That put OPEC production at 30.46 million bpd, right in line with its calculations for average demand for the group's crude in the second half of the year.
Iran, Algeria and Venezuela - among those with the highest budget breakeven oil prices in OPEC - may still call for supply cuts.
Yet Venezuela, at least, looks set to keep the status quo. Oil Minister Rafael Ramirez has said he will propose that OPEC keep oil production quotas unchanged.


NMC Health’s $450 million bond to boost Saudi expansion

Updated 23 April 2018
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NMC Health’s $450 million bond to boost Saudi expansion

  • The new capital structure — which will feature a mixture of unsecured bank and bond financing — will aid the company’s continued growth into Saudi Arabia.
  • The company first secured a foothold in the Kingdom in 2016 after acquiring a 70 percent stake in As Salama Hospital in Al-Khobar.

LONDON: The UAE-based private health care operator NMC Health has launched a $450 million senior unsecured guaranteed bond to help pay off an existing $1 billion bridge facility and support its expansion plans into Saudi Arabia.

The earlier bridging loan was part of the $2 billion capital structure refinancing put in place at the start of the year, the company said.

The bond is due in 2025 and is convertible into ordinary shares. JP Morgan is the sole bookrunner on the issuance. Bonds will have a fixed coupon rate of 1.875 percent, paid semi-annually.

The new capital structure — which will feature a mixture of unsecured bank and bond financing — will aid the company’s continued growth into Saudi Arabia, with NMC having been one of the first private health care providers to capitalize on the Saudi government’s health care privatization plans.

The company first secured a foothold in the Kingdom in 2016 after acquiring a 70 percent stake in As Salama Hospital in Al-Khobar.

Since then, NMC won regulatory approval last September for a new long-term care facility, the Chronic Care Specialty Medical Center, in Jeddah. It is though to be the first greenfield medical facility in the Kingdom to be set up by a non-Saudi company.

Earlier this year, NMC said it acquired an 80 percent stake in the Riyadh-based Al-Salam Medical Group.

NMC’s acquisition-led expansion strategy aims to ensure the company retains its recently-won place on London’s FTSE 100 index. It was one of the first Middle Eastern companies to join the index when it qualified last September. It first listed on the London Stock Exchange in 2012.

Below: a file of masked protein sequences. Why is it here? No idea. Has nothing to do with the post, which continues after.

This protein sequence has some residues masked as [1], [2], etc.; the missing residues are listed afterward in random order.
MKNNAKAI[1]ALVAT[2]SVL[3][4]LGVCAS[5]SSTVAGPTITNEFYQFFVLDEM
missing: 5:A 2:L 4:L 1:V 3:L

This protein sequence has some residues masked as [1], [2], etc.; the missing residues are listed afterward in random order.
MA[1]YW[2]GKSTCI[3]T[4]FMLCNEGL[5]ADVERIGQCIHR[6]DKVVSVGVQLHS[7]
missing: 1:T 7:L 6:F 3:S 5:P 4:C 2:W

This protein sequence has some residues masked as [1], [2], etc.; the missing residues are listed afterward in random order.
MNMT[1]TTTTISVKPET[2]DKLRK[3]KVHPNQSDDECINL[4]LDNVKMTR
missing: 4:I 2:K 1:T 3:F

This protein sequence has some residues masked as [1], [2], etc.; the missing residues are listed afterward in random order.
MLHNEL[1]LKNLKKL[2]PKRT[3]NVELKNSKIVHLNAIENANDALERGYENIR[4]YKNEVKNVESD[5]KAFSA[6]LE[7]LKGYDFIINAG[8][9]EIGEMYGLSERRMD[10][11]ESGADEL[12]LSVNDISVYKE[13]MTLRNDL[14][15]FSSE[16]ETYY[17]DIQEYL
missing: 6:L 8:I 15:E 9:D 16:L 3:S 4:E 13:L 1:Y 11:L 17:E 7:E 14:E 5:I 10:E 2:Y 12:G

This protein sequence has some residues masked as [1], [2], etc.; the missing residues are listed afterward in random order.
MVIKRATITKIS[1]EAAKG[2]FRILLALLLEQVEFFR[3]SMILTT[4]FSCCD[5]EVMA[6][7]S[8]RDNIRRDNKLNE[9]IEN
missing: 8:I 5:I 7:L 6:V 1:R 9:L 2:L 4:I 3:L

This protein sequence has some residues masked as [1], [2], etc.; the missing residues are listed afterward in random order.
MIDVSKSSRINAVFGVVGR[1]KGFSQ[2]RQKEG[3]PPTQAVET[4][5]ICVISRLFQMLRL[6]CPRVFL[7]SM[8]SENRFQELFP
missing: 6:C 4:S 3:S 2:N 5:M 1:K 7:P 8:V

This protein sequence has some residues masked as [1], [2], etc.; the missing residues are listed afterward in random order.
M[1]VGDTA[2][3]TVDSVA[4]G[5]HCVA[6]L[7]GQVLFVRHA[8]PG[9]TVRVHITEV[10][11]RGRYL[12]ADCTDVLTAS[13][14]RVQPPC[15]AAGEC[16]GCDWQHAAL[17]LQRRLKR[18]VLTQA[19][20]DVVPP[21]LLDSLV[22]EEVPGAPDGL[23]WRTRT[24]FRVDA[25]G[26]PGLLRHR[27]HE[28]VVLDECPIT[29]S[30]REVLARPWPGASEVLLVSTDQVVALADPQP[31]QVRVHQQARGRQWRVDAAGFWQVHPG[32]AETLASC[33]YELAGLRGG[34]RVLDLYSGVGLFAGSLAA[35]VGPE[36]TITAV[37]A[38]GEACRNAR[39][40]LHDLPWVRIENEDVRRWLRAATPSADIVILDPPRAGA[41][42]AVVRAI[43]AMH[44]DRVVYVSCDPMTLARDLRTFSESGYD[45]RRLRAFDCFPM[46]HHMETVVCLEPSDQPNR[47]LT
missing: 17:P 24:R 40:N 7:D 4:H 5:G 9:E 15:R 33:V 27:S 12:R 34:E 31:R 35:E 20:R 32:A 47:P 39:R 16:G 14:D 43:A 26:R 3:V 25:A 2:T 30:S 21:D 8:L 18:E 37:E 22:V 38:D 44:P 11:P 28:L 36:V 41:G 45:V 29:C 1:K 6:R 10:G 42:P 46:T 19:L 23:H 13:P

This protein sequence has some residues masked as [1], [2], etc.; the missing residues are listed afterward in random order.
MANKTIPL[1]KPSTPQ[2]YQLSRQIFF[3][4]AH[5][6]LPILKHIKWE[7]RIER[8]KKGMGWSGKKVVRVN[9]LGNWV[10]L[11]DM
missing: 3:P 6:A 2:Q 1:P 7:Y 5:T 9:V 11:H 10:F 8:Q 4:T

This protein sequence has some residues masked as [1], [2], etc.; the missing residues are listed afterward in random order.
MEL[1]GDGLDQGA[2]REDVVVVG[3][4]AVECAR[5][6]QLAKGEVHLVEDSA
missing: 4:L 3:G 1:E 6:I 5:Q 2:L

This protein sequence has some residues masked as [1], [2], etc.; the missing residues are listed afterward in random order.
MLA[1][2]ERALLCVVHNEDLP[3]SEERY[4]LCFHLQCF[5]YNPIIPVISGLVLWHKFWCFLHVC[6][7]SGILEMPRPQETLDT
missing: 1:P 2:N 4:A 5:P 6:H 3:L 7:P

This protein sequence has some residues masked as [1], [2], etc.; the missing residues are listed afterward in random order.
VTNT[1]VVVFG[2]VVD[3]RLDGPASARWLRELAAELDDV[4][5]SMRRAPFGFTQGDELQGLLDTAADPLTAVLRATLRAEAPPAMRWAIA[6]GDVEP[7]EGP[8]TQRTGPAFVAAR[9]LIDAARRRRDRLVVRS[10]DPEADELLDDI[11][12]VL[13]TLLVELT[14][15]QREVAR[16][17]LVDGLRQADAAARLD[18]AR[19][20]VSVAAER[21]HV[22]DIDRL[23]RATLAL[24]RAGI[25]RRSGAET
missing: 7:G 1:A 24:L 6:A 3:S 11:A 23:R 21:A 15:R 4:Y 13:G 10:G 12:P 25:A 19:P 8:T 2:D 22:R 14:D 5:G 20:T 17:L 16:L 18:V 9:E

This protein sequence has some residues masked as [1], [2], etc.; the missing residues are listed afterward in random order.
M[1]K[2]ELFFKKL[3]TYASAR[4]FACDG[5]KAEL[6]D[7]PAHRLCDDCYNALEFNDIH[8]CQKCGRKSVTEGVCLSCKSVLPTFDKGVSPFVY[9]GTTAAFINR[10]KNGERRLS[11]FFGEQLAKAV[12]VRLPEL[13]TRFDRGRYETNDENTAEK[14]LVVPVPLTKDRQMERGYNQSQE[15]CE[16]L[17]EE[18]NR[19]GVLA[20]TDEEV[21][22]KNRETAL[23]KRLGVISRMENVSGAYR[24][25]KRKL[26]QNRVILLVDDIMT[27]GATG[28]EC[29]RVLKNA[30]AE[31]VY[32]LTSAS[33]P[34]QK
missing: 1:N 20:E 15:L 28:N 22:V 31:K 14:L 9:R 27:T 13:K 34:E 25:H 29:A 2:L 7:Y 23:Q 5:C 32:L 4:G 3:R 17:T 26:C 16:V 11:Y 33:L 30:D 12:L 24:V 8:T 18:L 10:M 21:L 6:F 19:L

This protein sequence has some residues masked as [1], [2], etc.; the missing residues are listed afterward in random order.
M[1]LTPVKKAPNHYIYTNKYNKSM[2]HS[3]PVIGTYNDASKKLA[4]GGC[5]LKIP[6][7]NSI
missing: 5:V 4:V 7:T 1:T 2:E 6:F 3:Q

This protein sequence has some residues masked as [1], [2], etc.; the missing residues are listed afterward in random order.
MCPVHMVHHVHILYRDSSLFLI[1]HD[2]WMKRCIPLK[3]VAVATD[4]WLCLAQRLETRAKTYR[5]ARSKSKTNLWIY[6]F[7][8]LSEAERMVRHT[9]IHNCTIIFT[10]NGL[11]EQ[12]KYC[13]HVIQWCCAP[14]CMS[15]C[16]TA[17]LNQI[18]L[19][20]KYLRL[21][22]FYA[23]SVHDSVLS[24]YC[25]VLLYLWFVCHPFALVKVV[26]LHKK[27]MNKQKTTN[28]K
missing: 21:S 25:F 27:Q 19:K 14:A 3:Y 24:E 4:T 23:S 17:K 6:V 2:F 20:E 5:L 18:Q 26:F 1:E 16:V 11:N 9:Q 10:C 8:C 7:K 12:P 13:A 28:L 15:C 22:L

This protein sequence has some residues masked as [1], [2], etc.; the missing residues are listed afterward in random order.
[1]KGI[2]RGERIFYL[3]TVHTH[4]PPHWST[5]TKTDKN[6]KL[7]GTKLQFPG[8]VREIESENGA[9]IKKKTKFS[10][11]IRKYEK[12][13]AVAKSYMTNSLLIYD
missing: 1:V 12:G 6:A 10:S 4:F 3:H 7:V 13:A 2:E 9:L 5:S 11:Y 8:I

The company posted strong growth in the last year, reporting $209.3 million in net profit for 2017, an increase of 38.2 percent on the previous year. The company paid out a total of $641 million in acquisitions last year.

“2017 proved to be a year of tremendous achievements for NMC,” said the firm’s chief executive Prasanth Manghat, in a statement in March.

NMC also secured secured its first public ratings of BB+ with a stable outlook from S&P on April 20, while Moody’s gave the firm rating of Ba1 with a stable outlook on April 20, 2018. The bonds are not expected to be rated.

“The company continues to strive to meet self-imposed standards that are higher when compared to what is expected of it by various regulators. This approach supports in turn its resilient business model, loyal customer base, strong brand recognition and market leading position,” according to a statement from Moody’s Investors Service.

Investors are so far reacting favorably to NMC’s strategy, with the company closing at a record high on April 20, according to Bloomberg reports, with a market value of $10.8 billion.

The company is now one of 24 equities in the region to have achieved a market capitalization of more than $10 billion, the report said.

Healthcare is seen as a lucrative sector in the Gulf due to its relatively wealthy population becoming increasingly at risk of problems related to obesity and diseases such as type 2 diabetes.